I ran track and field from 11-years-old through high school, but I wasn’t a distance runner. I raced the 100-meter and 300-meter hurdles. I wouldn’t run anything longer than 800 meters. I just couldn’t believe anyone would enjoy miles and miles of running; to me, it seemed boring and painful.
Then, when I was 28, I was diagnosed with Multiple sclerosis, a chronic disease of the central nervous system. I needed to find something to keep me active and moving. Allowing the disease to prevent me from working out or possibly even walking was not an option. I thought about everything that brought me joy in sports after the diagnosis. And one day, I went outside and just started running. I didn’t pay attention to time or distance, I simply ran. I fell in love immediately; the runner’s high was real! I went from running 5ks to 10ks to half marathons. Finally, I decided I wanted to run a marathon. My old coaches would have been shocked to hear I wanted to run a marathon, when I wouldn’t even run a mile in high school!
In 2012, I signed up for the New York City marathon and started training. Hurricane Sandy forced the marathon to be canceled that year. Then, the tragic events in 2013 kept me from finishing the Boston Marathon in 2013. I finally finished my first in 2014 and have since completed 7 marathons, including 3 Bostons, 2 New Yorks, and 2 Bay States.
My first Boston Marathon was April 15th, 2013, a day I will never forget, and one that will forever haunt and affect our community. Some leg cramps early on slowed me down and may have saved my life. I was about a half mile from the finish line when race officials stopped me. No one seemed to know what was happening.
Unbeknownst to me, my boyfriend (now husband), Ace had found his way to the finish line with some friends to cheer me on. He eventually got through to me on my cellphone, telling me to meet them a few blocks away. When I found them, he was on the ground with torn pants and blood running down his leg; he had been hit with shrapnel from one of the bombs. We were able to get him to the hospital, and his physical wounds have since healed, but we both still live with the trauma of that tragic day.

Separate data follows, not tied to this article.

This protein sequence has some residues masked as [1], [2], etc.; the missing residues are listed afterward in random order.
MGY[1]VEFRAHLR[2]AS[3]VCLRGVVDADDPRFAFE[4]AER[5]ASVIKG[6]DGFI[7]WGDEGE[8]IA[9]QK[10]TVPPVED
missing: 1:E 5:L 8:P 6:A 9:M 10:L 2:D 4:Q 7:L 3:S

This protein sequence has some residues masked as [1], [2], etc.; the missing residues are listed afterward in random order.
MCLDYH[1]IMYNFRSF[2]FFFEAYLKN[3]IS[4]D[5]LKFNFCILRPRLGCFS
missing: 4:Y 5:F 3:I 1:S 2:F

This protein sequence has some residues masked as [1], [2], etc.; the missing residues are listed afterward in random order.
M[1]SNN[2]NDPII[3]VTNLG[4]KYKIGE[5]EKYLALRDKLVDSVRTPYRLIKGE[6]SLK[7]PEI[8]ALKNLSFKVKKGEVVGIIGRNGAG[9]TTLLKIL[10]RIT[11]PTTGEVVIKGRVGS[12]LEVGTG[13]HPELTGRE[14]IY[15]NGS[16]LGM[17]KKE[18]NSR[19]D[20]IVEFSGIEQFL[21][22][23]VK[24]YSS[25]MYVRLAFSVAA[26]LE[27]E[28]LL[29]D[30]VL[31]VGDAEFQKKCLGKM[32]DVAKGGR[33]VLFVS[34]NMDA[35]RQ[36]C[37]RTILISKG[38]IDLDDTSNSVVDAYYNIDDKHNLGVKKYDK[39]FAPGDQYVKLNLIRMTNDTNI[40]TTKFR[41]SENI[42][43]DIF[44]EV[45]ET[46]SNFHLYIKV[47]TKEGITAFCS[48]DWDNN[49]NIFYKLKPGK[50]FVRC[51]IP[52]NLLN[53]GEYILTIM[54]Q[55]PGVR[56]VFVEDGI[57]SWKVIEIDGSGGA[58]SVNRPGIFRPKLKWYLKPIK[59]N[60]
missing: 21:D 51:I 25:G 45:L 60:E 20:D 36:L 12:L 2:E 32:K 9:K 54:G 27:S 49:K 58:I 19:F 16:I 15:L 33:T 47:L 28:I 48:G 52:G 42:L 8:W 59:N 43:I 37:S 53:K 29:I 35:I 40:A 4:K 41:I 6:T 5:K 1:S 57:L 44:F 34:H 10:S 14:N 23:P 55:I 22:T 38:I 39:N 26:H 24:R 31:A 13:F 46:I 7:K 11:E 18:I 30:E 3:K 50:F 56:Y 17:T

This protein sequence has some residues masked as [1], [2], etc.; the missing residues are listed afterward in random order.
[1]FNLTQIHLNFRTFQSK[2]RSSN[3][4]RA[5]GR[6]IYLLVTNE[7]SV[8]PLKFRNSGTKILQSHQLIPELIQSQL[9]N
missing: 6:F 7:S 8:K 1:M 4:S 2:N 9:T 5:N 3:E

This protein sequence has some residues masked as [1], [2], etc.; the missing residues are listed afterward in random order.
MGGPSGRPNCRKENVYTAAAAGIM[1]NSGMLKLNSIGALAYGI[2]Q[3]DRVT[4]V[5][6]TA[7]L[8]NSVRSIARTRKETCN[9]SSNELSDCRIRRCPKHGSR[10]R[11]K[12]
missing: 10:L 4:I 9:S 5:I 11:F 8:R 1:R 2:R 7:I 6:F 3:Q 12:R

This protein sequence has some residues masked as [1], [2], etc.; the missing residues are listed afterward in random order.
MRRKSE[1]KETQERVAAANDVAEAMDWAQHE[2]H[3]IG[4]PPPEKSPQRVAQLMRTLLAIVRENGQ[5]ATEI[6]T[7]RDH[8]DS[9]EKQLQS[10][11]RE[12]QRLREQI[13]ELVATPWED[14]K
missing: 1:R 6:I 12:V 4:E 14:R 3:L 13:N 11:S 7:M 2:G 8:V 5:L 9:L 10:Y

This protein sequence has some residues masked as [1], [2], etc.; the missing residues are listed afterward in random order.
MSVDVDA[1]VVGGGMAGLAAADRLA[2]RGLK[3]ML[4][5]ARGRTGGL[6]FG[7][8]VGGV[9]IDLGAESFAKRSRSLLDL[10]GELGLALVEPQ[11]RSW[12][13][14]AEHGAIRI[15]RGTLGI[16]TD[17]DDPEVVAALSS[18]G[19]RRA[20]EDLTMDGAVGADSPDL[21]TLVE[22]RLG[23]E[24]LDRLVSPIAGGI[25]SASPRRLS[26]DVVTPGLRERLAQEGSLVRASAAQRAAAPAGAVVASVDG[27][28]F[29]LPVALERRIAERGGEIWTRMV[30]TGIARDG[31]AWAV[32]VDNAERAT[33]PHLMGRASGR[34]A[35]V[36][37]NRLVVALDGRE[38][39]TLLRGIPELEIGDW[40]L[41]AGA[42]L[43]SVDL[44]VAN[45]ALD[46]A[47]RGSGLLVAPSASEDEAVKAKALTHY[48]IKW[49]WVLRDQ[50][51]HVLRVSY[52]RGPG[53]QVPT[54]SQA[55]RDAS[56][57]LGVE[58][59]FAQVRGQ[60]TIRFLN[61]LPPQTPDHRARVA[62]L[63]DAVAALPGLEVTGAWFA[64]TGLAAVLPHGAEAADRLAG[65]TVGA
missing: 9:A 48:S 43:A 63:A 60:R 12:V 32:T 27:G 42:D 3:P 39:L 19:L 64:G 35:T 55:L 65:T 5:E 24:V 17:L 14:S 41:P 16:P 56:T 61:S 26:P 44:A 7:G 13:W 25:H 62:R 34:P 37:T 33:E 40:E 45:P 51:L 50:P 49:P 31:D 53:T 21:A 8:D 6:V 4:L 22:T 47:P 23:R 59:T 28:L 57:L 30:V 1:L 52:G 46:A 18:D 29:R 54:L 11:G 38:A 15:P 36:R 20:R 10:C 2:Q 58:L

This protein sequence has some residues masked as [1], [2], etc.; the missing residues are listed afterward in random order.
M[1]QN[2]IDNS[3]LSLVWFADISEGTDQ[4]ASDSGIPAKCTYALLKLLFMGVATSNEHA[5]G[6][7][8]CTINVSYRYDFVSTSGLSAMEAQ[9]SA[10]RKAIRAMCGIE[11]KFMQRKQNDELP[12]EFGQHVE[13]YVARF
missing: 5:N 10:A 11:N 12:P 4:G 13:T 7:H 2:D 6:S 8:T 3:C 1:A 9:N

I’ve been back twice to run this very notable course by staying strong and showing I can move on. I first finished the year after the bombing. Then, after the birth of my children and an MS relapse, I trained to run again in 2020. That was cancelled due to COVID, but I returned to run the first (and only) Fall 2021 Boston Marathon. I will be running my fourth Boston this spring in remembrance of the 10-year anniversary of the bombing year.
Running moves me on an emotional level, giving me moments in solitude to ponder and reflect. I also love the community I’ve found with it. There are so many people running for so many reasons and not everyone’s story is the same. It’s like reading a novel when it comes to running: what will the next chapter be, who will be the characters, how will they evolve and grow, and how will every story unfold?
Running fuels me to be the woman I have become in strength and hope. For those who say I can’t with running, I say you can.
Running is a journey, so don’t just focus on the destination. Let it unfold and be patient. Let it happen organically and you’ll be amazed at what you discover within you and with people you meet along the way. Your body is amazing. You only have one life to see what you can do with it and you can find it in running.
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